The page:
### Syntax

VLOOKUP ( lookup_value,table_array,col_index_num,[range_lookup]) |

### Parameters

**Lookup_value**– This is the value to search across the cells, get the match, and return the corresponding value from the other column.

**Table_array**– This argument takes the starting value and the ending value of the cells the function has to search.

**Col_index_num**– The value in this argument represents the index of the column to look into.

**range _lookup**– It accepts 2 values, one is TRUE and another is FALSE. If TRUE is mentioned in the formula, then the function returns the closest match. If FALSE is mentioned, the function returns the exact match.

### VLOOKUP Example

In the example above, we have an employee table that contains the details including Emp_ID, First_Name, Last_Name, Dept, and Salary.

The data is spread across the cells from A2 to E6. This cell range is referred to as table_range. The query here is to find the employee’s salary if the Emp_ID is given.

Imagine the same situation in a real-world environment where a manager seeks an answer from a table that has thousands of rows. This is where VLOOKUP is used to automate the search and obtain the exact result.

The formula used to find the salary of an employee whose Emp_ID is 27 is **VLOOKUP(C8, A2:E6, 5, FALSE).**

Cell **C8 **contains the lookup_value 27. The formula searches for this value in the table spread across the range A2 to E6. The column number is 5 because it is in the 5th column from where the lookup_value is referenced.

The last parameter is an optional parameter and we mention it as FALSE so it returns an exact match. If it is mentioned as TRUE, the function returns an appropriate match if an exact match is not found.

The formula works like this:

VLOOKUP(**C8**,..,..,..) – takes the value at C8, which is 27.

VLOOKUP(C8, **A2:E6**,..,..) – searches for 27 in the cells from A2 to E6. It finds it in column A, 5th row.

VLOOKUP(C8, A2:E6, **5**,..) – From column A and the 5th row, it moves 5 columns left as mentioned in the formula. Here, 5 is the column index.

VLOOKUP(B9, B2:F6, 5, **FALSE**) – The exact value is available in the 5th column which is the salary column. It returns the value of 25,000 which is the salary of the employees whose ID is 27.

## XLOOKUP vs VLOOKUP – Key Differences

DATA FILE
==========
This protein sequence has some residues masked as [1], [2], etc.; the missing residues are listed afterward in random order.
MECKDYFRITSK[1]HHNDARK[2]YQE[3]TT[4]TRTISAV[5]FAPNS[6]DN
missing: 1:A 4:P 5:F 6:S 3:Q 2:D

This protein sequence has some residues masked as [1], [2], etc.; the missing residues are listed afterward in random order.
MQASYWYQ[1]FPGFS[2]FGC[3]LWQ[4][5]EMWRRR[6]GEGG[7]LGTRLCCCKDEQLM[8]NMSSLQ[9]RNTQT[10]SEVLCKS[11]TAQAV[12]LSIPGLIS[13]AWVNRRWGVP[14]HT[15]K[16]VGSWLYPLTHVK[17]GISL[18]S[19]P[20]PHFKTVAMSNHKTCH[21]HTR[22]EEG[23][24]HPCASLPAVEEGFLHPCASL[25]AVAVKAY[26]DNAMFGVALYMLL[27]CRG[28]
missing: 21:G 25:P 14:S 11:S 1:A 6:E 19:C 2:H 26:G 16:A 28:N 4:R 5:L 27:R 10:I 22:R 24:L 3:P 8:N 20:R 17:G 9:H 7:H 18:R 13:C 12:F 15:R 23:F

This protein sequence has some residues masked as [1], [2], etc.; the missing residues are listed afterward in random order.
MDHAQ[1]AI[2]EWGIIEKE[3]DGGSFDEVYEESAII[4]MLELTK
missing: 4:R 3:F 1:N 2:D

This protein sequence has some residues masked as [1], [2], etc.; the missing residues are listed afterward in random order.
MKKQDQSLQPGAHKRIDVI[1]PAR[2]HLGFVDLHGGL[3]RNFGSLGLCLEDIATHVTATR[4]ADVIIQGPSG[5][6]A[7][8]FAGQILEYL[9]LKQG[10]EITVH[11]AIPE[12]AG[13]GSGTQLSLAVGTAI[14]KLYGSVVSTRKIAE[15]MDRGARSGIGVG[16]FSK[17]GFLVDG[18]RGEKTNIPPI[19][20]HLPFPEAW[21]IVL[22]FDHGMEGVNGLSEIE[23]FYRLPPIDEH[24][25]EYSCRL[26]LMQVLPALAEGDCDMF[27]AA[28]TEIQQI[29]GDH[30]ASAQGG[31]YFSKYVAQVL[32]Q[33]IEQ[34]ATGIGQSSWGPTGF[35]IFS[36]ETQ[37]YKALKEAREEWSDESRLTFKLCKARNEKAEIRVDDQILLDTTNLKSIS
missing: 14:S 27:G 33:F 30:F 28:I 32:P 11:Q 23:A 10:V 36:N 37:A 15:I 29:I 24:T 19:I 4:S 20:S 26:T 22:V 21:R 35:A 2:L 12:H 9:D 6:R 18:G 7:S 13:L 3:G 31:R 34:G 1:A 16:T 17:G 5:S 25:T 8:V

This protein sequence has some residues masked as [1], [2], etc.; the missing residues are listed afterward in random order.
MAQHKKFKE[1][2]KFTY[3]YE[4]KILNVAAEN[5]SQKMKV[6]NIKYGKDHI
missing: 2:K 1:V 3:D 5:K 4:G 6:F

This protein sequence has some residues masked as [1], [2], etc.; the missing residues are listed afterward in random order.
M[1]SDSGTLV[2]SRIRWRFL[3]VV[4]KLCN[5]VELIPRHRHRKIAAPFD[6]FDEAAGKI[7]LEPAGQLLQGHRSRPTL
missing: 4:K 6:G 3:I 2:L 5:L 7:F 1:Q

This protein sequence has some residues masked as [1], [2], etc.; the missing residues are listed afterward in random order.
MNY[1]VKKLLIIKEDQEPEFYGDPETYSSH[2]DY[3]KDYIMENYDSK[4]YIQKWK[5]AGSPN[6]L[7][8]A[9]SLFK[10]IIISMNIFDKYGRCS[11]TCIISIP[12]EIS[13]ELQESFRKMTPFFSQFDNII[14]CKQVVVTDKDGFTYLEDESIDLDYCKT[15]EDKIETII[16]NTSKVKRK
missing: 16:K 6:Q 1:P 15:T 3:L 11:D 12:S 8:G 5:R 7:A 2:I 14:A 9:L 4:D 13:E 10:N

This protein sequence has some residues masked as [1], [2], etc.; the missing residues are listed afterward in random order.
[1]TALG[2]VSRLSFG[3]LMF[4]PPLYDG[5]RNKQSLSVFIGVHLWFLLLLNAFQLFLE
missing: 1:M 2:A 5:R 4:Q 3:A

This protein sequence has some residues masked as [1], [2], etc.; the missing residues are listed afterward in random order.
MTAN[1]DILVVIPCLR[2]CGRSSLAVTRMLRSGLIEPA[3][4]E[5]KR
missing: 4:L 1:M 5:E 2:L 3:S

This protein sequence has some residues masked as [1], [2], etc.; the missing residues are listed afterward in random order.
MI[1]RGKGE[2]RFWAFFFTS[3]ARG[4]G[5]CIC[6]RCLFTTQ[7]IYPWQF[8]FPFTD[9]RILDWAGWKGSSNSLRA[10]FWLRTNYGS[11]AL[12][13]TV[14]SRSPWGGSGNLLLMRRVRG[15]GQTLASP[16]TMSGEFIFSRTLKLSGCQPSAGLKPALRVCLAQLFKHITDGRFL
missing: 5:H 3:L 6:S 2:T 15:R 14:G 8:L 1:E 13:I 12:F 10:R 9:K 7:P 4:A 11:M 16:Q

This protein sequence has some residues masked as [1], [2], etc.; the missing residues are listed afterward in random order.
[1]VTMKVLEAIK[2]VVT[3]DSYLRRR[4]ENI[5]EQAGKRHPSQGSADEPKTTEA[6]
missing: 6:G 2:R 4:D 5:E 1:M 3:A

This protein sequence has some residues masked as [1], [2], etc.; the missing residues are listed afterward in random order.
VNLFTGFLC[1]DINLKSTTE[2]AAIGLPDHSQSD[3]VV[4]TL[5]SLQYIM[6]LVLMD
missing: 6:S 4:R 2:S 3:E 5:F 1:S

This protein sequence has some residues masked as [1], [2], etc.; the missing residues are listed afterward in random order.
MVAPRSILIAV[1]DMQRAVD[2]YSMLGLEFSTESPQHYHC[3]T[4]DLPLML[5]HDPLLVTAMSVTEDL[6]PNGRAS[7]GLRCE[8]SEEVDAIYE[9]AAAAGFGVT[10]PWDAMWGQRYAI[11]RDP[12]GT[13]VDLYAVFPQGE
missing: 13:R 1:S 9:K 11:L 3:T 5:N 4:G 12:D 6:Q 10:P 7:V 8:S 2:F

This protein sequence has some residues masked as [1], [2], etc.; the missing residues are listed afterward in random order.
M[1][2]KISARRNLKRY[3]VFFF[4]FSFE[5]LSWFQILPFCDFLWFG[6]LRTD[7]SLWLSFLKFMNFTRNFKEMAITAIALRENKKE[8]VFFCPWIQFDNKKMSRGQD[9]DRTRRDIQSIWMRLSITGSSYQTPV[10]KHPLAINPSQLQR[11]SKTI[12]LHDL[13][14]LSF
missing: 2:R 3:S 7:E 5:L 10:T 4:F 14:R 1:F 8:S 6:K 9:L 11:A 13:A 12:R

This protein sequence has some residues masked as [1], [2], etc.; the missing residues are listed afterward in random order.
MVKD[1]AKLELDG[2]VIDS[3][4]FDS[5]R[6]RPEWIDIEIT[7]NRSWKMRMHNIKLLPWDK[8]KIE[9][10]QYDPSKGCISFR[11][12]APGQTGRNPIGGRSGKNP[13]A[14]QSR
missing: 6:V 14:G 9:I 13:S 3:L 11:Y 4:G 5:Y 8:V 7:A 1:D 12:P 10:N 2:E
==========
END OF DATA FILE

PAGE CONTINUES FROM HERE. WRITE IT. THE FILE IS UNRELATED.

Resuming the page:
XLOOKUP | VLOOKUP | |

1 | XLOOKUP searches for data both horizontally and vertically. | VLOOKUP searches only vertically. |

2 | XLOOKUP can refer to the left of the lookup_value. | It always looks up the values towards the right of the lookup_value. |

3 | It has optional fields, the match_mode, and the search_mode. | VLOOKUP does not have optional fields. |

4 | In case a match cannot be found in the lookup_table, XLOOKUP supports an optional parameter called not_found which overrides the #N/A error. | VLOOKUP returns the default error message #N/A error. |

5 | In XLOOKUP, you need to specify the lookup_value column and the return_value column alone. | In VLOOKUP, you need to specify the entire table_array. |

## Closing Thoughts

In this article, we learned how the XLOOKUP and the VLOOKUP function work with the help of a few examples. The XLOOKUP function, unlike other lookup functions, can work vertically and horizontally with the same syntax. You only need to ensure that you provide values for the lookup and the return array to get the result you desire.

Use VLOOKUP to search across a huge database when you are sure that it is a fixed table and the items to be searched are on the right.

Please note that the XLOOKUP function is only available in Excel for Office 365. Older Excel versions starting with Excel 2019 don’t have this function. There are other LOOKUP formulas to use that are explained in other articles which you can access from our blogs.

We recommend you use XLOOKUP instead of VLOOKUP in all future spreadsheets. If you have any questions, please feel free to ask us and share your experience in the comments section.

Simon Sez IT has been teaching Excel for over ten years. For a low, monthly fee you can get access to 100+ IT training courses. Click here for advanced Excel training courses with in-depth training modules.